me, keep my commandments .... He that hath my commandments, and keepeth
them, he it is that loveth me: and he that loveth me shall be loved of my
Father, and I will love him, and will manifest myself to him,” John
14:15,21, the practical display of that love being demonstrated in love for
all believers, see John 13:35, “By this shall all men know that ye are my
disciples, if ye have love one to another.”
In this, as in everything
else, the Lord Jesus Christ is our perfect Example, and relative to His
response to the reproaches and revilings of men it is recorded that, “Who,
when he was reviled, reviled not again; when he suffered, he threatened not;
but committed himself to him that judgeth righteously,” 1 Peter 2:23, see
also Matthew 5:11-12, “Blessed are ye, when men shall revile you, and
persecute you, and shall say all manner of evil against you falsely, for my
sake. Rejoice, and be exceeding glad: for great is your reward in heaven:
for so persecuted they the prophets which were before you.”
51:8. “For the
moth shall eat them up like a garment, and the worm shall eat them like
wool: but my righteousness shall be for ever, and my salvation from
generation to generation.”
As moths devour garments,
and worms wool, so will unbelievers be consumed by God’s wrath, their
ultimate end being consignment to eternal torment in the lake of fire “where
their worm dieth not, and the fire is not quenched,” see Mark 9:44,46 and
48. In stark contrast with the terrible eternal fate of the unconverted is
the unending blessedness of the redeemed.
awake, put on strength, O arm of the Lord; awake, as in the ancient days, in
the generation of old. Art thou not it that hath cut Rahab [Egypt], and
wounded the dragon?”
Amplified Bible translates this verse as follows:
“[Zion now cries to the Lord God of Israel] Awake, awake, put on strength
and might, O arm of the Lord; awake as in the ancient days, in the
generations of long ago. Was it not You who cut Rahab [Egypt] in pieces,
Who pierced the dragon [symbol of Egypt]....”
As Babylon represents the
world’s false religious systems, so does Egypt symbolize its great
commercial and financial institutions, and here the redeemed, represented by
Zion, call upon the Lord to execute judgment upon that same sinful world.
Believers of this present age however, are imbued with a very different
spirit: we are to seek, not the destruction of unbelievers, but rather their
salvation, the Lord’s command being, “Go ye into all the world, and preach
the gospel to every creature,” Mark 16:15.
thou not it which hath dried the sea, the water of the great deep; that hath
made the depths of the sea a way for the ransomed to pass over?”
The “it” here is the arm
of the Lord which divided the Red Sea so that His redeemed people could
cross dry-shod out of Egypt into Canaan, that miraculous crossing being a
type of the believer’s safe passage through the sea of unconverted humanity,
on his way home to heaven. It may also be a type of the rapture of the
“Therefore the redeemed of the Lord shall return, and come with singing unto
Zion; and everlasting joy shall be upon their head: they shall obtain
gladness and joy; and sorrow and mourning shall flee away.”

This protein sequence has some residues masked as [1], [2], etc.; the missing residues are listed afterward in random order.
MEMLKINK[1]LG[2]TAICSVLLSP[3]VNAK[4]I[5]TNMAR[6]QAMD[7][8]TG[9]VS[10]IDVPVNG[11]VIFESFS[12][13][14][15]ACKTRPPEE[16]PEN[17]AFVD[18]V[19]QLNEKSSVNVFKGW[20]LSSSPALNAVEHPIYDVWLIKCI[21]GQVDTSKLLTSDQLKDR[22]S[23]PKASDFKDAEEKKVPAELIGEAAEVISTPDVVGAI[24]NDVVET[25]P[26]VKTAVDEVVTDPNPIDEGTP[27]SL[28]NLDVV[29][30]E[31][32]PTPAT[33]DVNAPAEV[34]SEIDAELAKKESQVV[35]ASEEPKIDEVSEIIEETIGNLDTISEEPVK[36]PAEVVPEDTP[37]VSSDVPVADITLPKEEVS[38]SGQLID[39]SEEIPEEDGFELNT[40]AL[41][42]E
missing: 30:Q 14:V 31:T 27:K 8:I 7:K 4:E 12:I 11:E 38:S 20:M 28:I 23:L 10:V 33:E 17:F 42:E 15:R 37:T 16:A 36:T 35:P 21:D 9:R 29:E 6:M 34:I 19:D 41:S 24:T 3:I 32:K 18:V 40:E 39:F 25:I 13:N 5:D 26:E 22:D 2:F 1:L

This points to the
blessedness of Israel in the Millennium when their joy and gladness will be
shared by all the nations, but it may be also a type of the eternal
blessedness of the redeemed in heaven.
even I, am he that comforteth you: who art thou, that thou shouldest be
afraid of a man that shall die, and of the son of man which shall be made as
This comforting assurance
extends beyond the Israel of Isaiah’s day, and embraces every saint of every
dispensation. The believer need have no fear of those who can kill only the
body which God will raise again, see Matthew 10:28, “And fear not them which
kill the body, but are not able to kill the soul: but rather fear him which
is able to destroy both soul and body in hell.” The One to be feared is not
Satan, who lacks this power, but God, for He alone is omnipotent.
Man’s being “made as
grass” has reference only to his human body, which will be raised again
either at the resurrection of life or of damnation, depending on whether he
dies as a believer or as a reprobate.
forgettest the Lord thy maker, that hath stretched forth the heavens, and
laid the foundations of the earth; and hast feared continually every day
because of the fury of the oppressor, as if he were ready to destroy? And
where is the fury of the oppressor?”
It is folly for an
obedient believer to fear the wrath of man who can do no more than God
orders or permits, see Proverbs 29:25 and James 1:20, “The fear of man
bringeth a snare: but whoso putteth his trust in the Lord shall be safe ....
For the wrath of man worketh not the righteousness of God.” We ought to
fear however, when our activity is impelled only by the energy of the flesh.
captive exile hasteneth that he may be loosed, and that he should not die in
the pit, nor that his bread should fail.”
The primary application is
to Israel held captive in Babylon, but the comfort is also ours who live
here in mortal bodies in a hostile world.
Faith in the Lord Jesus
Christ as Savior has delivered us from going down into “the pit,” i.e.,
hell, for we have the assurance that, “... to be absent from the body is to